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A Hind Let Loose by Alexander Shields

And fines to be exacted from the recusants


But shunning prolixity; to come nearer the point, because perhaps some may alledge such cases are not determined in the scriptures, nor can any case be found parallel to these under consideration, from which we may gather the determination thereof; which I think hard indeed to find, because in the wickedness of former ages such monstrous exactions had never a precedent, for such declared ends, so declaredly impudent. I shall make some suppositions, and propose some questions, all of a piece, and some way parallel to this under debate, and leave any conscience touched with the fear of God to answer.

1. Suppose, when our Lord Jesus and his disciples were tossed upon the waves by the storm at sea, and he was sleeping, that then Herod or Pilate, or the chief rulers, had sent peremptory orders to all men, to supply and furnish with such things as he had, the men they employed, to capacitate them once for all and forever to sink that floating bottom out of sight; and that somewhat should be given to the soldiers engaged in that enterprize, somewhat to the Pharisees for persuading them to it, and fines to be exacted from the recusants, and rewards to be given to such as should keep them in custody that should fall in their hands, either of them that refused to pay the moiety prescribed, or of such of them as should escape drowning. In this case would, or durst any of the lovers of Jesus comply with any of these demands? and not rather chuse to perish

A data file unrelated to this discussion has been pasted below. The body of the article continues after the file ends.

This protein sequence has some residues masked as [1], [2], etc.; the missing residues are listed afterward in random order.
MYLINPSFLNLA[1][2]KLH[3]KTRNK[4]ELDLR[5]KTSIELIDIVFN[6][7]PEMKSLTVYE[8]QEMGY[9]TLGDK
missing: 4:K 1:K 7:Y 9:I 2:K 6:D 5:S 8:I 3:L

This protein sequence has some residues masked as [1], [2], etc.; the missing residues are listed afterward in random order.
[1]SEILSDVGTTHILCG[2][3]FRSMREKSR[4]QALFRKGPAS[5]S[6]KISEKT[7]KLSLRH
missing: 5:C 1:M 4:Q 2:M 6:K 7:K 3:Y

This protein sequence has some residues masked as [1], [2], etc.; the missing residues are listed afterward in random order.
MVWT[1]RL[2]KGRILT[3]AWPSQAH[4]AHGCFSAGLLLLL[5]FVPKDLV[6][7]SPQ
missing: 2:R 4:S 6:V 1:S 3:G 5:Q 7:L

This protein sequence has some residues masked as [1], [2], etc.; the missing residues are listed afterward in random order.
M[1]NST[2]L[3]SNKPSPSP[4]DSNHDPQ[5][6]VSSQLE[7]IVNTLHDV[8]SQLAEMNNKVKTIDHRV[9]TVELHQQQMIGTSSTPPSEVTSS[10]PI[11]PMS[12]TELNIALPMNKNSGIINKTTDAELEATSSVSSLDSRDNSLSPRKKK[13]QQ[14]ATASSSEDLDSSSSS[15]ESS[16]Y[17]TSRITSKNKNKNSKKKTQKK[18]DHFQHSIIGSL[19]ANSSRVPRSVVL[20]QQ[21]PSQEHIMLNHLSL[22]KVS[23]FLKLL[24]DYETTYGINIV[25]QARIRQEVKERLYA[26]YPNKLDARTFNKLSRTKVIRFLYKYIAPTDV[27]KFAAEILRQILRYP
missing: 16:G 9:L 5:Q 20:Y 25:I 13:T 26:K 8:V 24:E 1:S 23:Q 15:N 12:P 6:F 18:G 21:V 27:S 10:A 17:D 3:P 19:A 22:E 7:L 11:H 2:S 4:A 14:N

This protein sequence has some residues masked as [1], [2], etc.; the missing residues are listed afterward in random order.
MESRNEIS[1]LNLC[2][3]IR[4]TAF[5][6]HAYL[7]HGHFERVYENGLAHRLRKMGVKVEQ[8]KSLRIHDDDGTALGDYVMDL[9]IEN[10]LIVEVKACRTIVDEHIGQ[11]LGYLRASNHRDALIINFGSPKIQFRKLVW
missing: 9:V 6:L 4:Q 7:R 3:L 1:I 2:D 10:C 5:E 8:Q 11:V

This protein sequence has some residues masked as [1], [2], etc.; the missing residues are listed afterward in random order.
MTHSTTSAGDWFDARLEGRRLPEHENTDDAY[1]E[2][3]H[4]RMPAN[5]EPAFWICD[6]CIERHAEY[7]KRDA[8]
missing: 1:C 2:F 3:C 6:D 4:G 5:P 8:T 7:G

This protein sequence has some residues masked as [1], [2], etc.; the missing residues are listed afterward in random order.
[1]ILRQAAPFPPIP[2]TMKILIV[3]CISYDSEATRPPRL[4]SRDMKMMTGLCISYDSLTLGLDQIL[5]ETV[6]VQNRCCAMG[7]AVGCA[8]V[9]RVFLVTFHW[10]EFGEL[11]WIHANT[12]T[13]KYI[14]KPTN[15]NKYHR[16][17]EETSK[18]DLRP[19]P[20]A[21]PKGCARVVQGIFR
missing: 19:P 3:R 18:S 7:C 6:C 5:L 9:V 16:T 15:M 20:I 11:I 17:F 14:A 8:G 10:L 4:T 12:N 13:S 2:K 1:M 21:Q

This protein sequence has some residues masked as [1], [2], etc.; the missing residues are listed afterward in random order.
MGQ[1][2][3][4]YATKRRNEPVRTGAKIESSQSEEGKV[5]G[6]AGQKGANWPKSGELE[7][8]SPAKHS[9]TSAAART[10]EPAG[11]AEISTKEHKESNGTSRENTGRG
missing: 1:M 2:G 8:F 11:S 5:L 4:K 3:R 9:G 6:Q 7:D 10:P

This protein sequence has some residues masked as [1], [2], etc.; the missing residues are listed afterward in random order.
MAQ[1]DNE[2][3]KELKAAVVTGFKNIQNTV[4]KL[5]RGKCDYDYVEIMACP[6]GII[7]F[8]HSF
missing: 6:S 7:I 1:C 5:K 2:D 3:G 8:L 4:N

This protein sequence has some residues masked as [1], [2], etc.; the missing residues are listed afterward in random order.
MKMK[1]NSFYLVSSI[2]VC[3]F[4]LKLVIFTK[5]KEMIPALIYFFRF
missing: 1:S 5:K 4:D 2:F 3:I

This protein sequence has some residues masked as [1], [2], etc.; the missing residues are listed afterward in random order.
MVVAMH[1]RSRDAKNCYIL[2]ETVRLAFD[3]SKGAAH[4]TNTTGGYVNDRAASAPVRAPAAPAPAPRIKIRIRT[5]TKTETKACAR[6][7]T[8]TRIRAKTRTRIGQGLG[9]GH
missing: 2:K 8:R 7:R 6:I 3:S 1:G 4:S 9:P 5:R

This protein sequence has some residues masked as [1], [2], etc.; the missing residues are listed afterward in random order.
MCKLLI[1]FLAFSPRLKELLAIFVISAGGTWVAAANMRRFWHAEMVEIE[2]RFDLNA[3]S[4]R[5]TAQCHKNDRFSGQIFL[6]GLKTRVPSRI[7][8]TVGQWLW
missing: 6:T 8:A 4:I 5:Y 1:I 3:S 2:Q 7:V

with him, or in opposition to such wicked attempts? Now, hath not the Lord Jesus, and all the interest he hath in the nation, been embarked as it were in one bottom, and floating like a wreck in the sea? And have not these called rulers in this land, in their rage against the Lord's anointed, and the handful who adhere to him, sent their peremptory orders to pay a cess for sinking his floating interests; and to pay the curates for persuading to it; and fines for not concurring in it; and rewards to jailors and others appointed to repress the recusants? Who durst concur then in this compliance, who had love to Christ in exercise, and who had his friends in the same bottom embarked? And besides, seeing the great God had the man of whom this is required, bound with his own consent, under a sacred and solemn oath, and under the penalty of never seeing his face, if he do not venture life and fortune to preserve that precious interest, and all who are embarked with it from perishing. Shall he, notwithstanding of this, give what these enemies to Christ, call for as his concurrence, to enable them to execute their wicked contrivance? Does any man think or dream, that the pitiful plea, of what they call a moral force, will clear and acquit him before God from the guilt of a concurrence in this conspiracy, while in the mean time he furnished whatsoever these enemies demanded of him, with this express declaration, that it was for this cause exacted, and for this end imposed? Or can he think to be saved, when they shall be sentenced, who with so much deliberation and despite have done this thing? O let us consider the after reckoning! And let us not with pretences distinguish ourselves into a defection, or distract ourselves into the oblivion of this, that God is righteous to whom the reckoning must be made.

2. Let it be supposed, under Saul's tyranny, when the Ziphims informed him of David's hiding himself with them, or when Doeg informed him of Ahimelech's resetting him, that an order had been given forth to all Israel, with this narrative: Whereas that rebel David had now openly despised authority, had

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